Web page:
Introverted Thinking is cautious, precise, accurate, and sometimes perfectionistic. Seeing the world not as it is, but how it should logically function. The introverted thinking type breaks down complex everyday life to questions of mathematics, data, rules, and logical principles. By doing so it hopes to understand reality better and to gain a feeling of security in the world. So Ti types have the mind of scientists or reformers, and they can wield this function to deal with problems and obstacles in the world.
The Logical Intelligence, Ti is often referred to and studied in science alongside introverted iNtuition as our fluid intelligence. It combines thinking, which is a task-positive and mechanical approach to the world. Generally, it breaks down information to tasks, principles, data, and numbers. It also includes introversion, which is primarily experienced internally and personally.
The Archetype Of Introverted Thinking
Critical thinking is one of the key principles we think of when we think of introverted thinking. Cautiously, slowly, carefully, they build up an understanding of an idea and its value, weighing and measuring to see what is best. Introverted Thinking involves the task positive network (TPN) and a top-down processing style in the mind.
With this style logic and systems are defined internally and the world is then studied by how it performs according to these processes. So Introverted Thinking is an evaluation style in which we see how the world behaves or should behave. As an archetype, Ti is like a scientist or reformer or perfectionist. Precise, methodical, and rational. Things are defined by what they could be at their best, not just how they could be better.
The primary need for the Introverted Thinking Type
Ti may hold logical algorithms in their head about life, but they need to get results from their systems and principles. It’s important that you can take your methods to the real world and use it to get value and results from the world. Many get stuck on simply having the right answer, but not knowing how to execute it or use it practically to achieve something successfully in business.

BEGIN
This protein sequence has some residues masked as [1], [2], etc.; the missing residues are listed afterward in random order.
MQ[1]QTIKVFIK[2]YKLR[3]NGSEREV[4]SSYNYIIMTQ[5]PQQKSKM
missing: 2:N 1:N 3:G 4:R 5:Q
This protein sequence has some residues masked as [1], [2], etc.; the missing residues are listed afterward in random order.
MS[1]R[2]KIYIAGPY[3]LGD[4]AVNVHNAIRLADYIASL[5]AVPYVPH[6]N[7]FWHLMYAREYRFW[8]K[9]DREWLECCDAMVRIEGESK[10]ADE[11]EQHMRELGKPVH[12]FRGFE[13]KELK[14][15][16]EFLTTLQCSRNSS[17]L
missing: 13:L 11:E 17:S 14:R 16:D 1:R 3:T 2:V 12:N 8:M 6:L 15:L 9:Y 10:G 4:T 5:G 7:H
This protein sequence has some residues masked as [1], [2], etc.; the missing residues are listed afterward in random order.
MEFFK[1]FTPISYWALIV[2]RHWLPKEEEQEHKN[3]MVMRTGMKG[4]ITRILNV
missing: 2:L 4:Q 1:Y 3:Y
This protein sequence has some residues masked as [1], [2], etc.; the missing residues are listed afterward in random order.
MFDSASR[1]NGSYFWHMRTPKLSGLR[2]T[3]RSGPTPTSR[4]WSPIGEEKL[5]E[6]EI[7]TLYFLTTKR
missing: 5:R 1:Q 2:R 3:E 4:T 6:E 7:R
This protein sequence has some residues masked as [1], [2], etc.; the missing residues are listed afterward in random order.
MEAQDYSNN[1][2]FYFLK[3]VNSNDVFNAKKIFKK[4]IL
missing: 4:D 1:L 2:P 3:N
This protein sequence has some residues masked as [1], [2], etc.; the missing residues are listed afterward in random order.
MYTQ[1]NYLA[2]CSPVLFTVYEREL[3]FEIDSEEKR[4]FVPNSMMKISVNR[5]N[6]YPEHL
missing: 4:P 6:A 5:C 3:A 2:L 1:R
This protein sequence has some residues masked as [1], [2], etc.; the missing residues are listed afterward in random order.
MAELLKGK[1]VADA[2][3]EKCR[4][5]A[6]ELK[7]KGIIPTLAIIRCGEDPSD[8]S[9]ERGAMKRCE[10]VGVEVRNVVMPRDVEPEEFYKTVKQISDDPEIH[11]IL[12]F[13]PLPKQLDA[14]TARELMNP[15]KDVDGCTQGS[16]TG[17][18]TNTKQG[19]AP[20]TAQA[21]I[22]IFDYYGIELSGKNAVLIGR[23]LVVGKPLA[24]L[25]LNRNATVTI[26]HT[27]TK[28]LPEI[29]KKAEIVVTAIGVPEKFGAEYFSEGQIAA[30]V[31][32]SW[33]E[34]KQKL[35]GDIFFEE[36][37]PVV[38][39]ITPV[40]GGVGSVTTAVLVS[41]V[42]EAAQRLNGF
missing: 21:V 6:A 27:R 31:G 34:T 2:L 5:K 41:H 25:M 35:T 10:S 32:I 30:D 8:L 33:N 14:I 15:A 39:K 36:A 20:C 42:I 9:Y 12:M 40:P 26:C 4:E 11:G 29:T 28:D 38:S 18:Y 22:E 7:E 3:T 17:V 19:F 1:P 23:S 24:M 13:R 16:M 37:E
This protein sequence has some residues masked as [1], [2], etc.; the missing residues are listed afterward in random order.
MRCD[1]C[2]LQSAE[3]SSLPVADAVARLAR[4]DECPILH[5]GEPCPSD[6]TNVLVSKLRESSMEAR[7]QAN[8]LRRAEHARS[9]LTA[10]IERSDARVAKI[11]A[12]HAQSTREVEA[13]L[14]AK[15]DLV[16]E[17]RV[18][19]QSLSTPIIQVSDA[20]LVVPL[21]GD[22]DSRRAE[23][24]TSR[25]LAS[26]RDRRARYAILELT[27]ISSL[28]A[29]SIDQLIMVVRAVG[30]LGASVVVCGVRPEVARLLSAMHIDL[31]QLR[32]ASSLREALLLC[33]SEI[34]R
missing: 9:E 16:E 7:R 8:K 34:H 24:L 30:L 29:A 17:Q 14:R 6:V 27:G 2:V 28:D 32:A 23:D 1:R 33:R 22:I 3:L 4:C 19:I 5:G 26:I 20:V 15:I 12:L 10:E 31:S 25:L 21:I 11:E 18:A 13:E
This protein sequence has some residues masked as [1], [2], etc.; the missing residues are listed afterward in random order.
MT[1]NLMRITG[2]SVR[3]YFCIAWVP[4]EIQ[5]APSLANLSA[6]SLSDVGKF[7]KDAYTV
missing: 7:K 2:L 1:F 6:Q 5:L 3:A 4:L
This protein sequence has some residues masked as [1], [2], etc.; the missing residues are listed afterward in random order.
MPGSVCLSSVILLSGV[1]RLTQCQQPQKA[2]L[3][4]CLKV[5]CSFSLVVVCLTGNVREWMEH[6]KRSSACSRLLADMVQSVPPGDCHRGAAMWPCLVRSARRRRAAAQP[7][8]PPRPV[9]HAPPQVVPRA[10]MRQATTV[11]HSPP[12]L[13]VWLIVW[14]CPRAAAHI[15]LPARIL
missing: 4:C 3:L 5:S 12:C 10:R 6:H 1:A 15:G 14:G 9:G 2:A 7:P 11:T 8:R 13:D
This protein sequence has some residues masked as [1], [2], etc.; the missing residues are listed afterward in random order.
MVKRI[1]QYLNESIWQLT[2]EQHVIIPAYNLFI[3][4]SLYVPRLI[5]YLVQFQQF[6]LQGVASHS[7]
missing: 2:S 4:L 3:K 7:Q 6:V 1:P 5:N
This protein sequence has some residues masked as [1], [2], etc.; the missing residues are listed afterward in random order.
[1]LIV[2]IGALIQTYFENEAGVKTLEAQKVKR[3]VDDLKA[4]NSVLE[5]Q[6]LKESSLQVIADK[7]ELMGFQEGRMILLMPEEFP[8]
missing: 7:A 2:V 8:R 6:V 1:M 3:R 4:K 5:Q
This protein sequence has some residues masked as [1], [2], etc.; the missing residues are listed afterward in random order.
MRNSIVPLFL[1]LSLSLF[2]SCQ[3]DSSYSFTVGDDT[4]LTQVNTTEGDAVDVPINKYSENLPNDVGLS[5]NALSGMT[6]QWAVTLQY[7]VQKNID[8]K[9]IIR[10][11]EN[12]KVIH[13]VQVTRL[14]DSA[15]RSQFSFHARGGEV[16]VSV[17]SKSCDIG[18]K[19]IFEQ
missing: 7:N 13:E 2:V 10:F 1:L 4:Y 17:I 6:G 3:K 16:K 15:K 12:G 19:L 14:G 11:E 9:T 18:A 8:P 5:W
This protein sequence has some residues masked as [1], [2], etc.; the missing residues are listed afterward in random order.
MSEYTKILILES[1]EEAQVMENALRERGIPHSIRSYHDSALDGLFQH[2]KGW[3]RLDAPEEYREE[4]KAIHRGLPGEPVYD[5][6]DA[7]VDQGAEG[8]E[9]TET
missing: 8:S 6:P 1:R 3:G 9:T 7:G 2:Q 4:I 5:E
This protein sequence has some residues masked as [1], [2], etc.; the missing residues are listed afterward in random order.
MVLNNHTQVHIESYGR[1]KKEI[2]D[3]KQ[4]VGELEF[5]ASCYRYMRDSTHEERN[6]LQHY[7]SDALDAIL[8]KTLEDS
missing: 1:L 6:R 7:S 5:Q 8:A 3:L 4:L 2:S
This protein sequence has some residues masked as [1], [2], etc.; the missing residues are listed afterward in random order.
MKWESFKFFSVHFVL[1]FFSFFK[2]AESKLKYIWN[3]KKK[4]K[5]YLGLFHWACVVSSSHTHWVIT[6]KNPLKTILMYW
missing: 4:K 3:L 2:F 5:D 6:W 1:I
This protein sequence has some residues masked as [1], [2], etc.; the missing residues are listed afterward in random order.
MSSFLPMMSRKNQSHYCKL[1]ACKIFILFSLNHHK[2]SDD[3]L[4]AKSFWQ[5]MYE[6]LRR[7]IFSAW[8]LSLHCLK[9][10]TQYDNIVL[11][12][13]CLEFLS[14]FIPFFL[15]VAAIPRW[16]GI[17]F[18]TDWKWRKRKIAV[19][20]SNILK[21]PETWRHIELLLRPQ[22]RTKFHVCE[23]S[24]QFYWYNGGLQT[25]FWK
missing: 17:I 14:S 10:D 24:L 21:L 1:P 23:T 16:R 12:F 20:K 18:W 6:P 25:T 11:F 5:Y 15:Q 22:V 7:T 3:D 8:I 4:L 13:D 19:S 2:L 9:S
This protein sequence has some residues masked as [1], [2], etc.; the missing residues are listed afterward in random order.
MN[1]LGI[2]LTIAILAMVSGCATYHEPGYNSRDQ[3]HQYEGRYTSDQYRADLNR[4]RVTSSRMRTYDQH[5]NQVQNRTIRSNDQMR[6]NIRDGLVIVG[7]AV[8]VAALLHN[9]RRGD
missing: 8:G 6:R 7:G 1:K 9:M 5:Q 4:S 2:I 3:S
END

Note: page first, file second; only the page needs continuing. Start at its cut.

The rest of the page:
In the Enneagram, introverted thinking is best described as a Reformer. They are highly idealistic, as they see the world as it should be, not as it is. They want to always be right and would rather not admit to fault or flaws. Their desire for perfection can keep them from trying out new things and experimenting with something.
Systems should be clean rather than rough, and efficiency is the key word for this type. Often, they can take the back seat, working behind leaders to offer critical feedback on decisions. Here, they can work to ensure the best decision possible is made. But their search for efficiency can make them unproductive as their search for the right answer keeps them from settling with just a good one. And sometimes, when they’ve reached their right answer, they are content with this. Knowing what is right, can to this type be more important than doing it.
Because things rarely meet this types standard, a key emotional struggle is overcoming and managing one’s frustration. When you get the wrong answer or do poorly at a task, you feel frustrated as you think inside your mind that you know better and that you could have done it differently. When others do not meet your expectations or work the way you wish they would, they may cause endless frustration. But when things do work as they should, this type feels true peace and sanguine bliss.
Introverted Thinking States
In flow, introverted thinking is like a sword that is always sharp. You feel in flow that you know and have the right answer. That you’ve achieved perfection or done something truly excellent. For other types, introverted thinking can be experienced during inspiration. Then, it is something you dream of or wish you will find for yourself one day, something far away, at the other side of the rainbow.
In the INFJ or INFP, introverted thinking is sure effortless and easy, but more an escape than a value in itself. The ideal of perfection can confuse the introverted feeling type. Because things are never going to be truly perfect, there is no point putting any effort into a work. Perfectionism can block these types from expressing themselves or achieving something important.
For the ENFP or ESFJ personality types, with extroverted feeling as their flow function, introverted thinking is an endless critic. To them, nothing is ever good enough, and everything is always flawed. So these types fight to maintain their passion and to stay hopeful and to maintain their romantic ideals.
Introverted Thinking as the dominant function
As your dominant function, introverted thinking and the quest for perfection swamps all other concerns. You desire correct and accurate knowledge and you work to be the best possible at everything you do. As the auxiliary or secondary priority, introverted thinking is rather an ideal or standard you seek to hold over yourself. You strive to be perfect at what you do but you do not let it keep you from moving forward in what you do.
If introverted thinking is your tertiary concern, it is something you work towards when you have free time available. Ideally, you like to sit down and practice and rehearse something and improve at it so you can execute it flawlessly, but if you’re too busy, you’re okay putting things forward regardless.
If introverted thinking is completely repressed, perfect is something you don’t have time for in your life. Being wrong is sometimes necessary, and doing something is better than doing it right. You know you’ve made a few mistakes, and this can frustrate you at times, but you don’t know if you have time to fix things or if there is anything you can do to correct the situation anymore.